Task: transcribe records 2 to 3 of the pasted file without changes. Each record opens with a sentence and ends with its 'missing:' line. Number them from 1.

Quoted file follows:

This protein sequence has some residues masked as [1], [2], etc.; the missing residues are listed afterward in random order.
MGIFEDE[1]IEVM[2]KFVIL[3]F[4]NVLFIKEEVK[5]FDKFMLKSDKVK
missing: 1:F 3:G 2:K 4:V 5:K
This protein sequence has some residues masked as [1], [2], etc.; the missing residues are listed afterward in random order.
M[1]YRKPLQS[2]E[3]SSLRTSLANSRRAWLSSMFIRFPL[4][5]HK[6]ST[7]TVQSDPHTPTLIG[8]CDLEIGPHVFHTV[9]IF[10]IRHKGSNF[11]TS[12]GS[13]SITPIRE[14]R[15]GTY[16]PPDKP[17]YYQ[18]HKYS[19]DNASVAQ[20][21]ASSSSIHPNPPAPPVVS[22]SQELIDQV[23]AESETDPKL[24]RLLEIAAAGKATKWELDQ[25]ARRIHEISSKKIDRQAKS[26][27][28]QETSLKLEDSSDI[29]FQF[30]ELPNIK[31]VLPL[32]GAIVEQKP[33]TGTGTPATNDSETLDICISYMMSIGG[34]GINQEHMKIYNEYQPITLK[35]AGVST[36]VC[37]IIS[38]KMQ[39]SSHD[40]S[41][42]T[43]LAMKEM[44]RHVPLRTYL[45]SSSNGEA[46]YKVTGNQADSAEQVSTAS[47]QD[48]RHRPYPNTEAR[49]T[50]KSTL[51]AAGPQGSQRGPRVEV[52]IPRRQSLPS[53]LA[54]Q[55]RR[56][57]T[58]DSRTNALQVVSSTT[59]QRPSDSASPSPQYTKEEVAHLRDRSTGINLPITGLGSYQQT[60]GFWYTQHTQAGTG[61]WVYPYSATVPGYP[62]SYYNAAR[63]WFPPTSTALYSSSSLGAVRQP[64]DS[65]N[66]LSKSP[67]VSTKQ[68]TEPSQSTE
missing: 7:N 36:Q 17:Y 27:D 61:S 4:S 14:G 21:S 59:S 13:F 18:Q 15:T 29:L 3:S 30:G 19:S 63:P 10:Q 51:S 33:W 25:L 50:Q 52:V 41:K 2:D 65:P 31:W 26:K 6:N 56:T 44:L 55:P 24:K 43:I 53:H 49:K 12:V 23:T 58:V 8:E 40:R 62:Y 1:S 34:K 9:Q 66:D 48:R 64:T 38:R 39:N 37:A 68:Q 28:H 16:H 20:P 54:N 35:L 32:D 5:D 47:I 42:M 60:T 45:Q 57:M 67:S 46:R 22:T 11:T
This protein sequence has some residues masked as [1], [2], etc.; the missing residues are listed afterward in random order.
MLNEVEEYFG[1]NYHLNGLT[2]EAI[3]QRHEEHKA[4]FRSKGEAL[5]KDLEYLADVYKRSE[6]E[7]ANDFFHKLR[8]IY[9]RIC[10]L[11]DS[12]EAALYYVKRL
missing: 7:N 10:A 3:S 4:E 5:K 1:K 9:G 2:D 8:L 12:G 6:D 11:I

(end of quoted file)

This protein sequence has some residues masked as [1], [2], etc.; the missing residues are listed afterward in random order.
M[1]YRKPLQS[2]E[3]SSLRTSLANSRRAWLSSMFIRFPL[4][5]HK[6]ST[7]TVQSDPHTPTLIG[8]CDLEIGPHVFHTV[9]IF[10]IRHKGSNF[11]TS[12]GS[13]SITPIRE[14]R[15]GTY[16]PPDKP[17]YYQ[18]HKYS[19]DNASVAQ[20][21]ASSSSIHPNPPAPPVVS[22]SQELIDQV[23]AESETDPKL[24]RLLEIAAAGKATKWELDQ[25]ARRIHEISSKKIDRQAKS[26][27][28]QETSLKLEDSSDI[29]FQF[30]ELPNIK[31]VLPL[32]GAIVEQKP[33]TGTGTPATNDSETLDICISYMMSIGG[34]GINQEHMKIYNEYQPITLK[35]AGVST[36]VC[37]IIS[38]KMQ[39]SSHD[40]S[41][42]T[43]LAMKEM[44]RHVPLRTYL[45]SSSNGEA[46]YKVTGNQADSAEQVSTAS[47]QD[48]RHRPYPNTEAR[49]T[50]KSTL[51]AAGPQGSQRGPRVEV[52]IPRRQSLPS[53]LA[54]Q[55]RR[56][57]T[58]DSRTNALQVVSSTT[59]QRPSDSASPSPQYTKEEVAHLRDRSTGINLPITGLGSYQQT[60]GFWYTQHTQAGTG[61]WVYPYSATVPGYP[62]SYYNAAR[63]WFPPTSTALYSSSSLGAVRQP[64]DS[65]N[66]LSKSP[67]VSTKQ[68]TEPSQSTE
missing: 7:N 36:Q 17:Y 27:D 61:S 4:S 14:G 21:S 59:S 13:F 18:Q 15:T 29:L 3:S 30:G 19:S 63:P 10:Q 51:S 33:W 25:L 50:Q 52:V 41:K 2:D 65:P 31:W 26:K 6:N 56:T 44:L 55:P 24:K 43:I 53:H 49:K 12:V 23:T 58:V 8:E 40:R 62:Y 1:S 34:K 9:Q 66:D 48:R 64:T 38:R 39:N 37:A 68:Q 28:H 16:H 20:P 54:N 35:L 32:D 5:D 47:I 42:M 60:T 45:Q 57:M 67:S 46:R 22:T 11:T
This protein sequence has some residues masked as [1], [2], etc.; the missing residues are listed afterward in random order.
MLNEVEEYFG[1]NYHLNGLT[2]EAI[3]QRHEEHKA[4]FRSKGEAL[5]KDLEYLADVYKRSE[6]E[7]ANDFFHKLR[8]IY[9]RIC[10]L[11]DS[12]EAALYYVKRL
missing: 7:N 10:A 3:S 4:E 5:K 1:K 9:G 2:D 8:L 12:G 6:D 11:I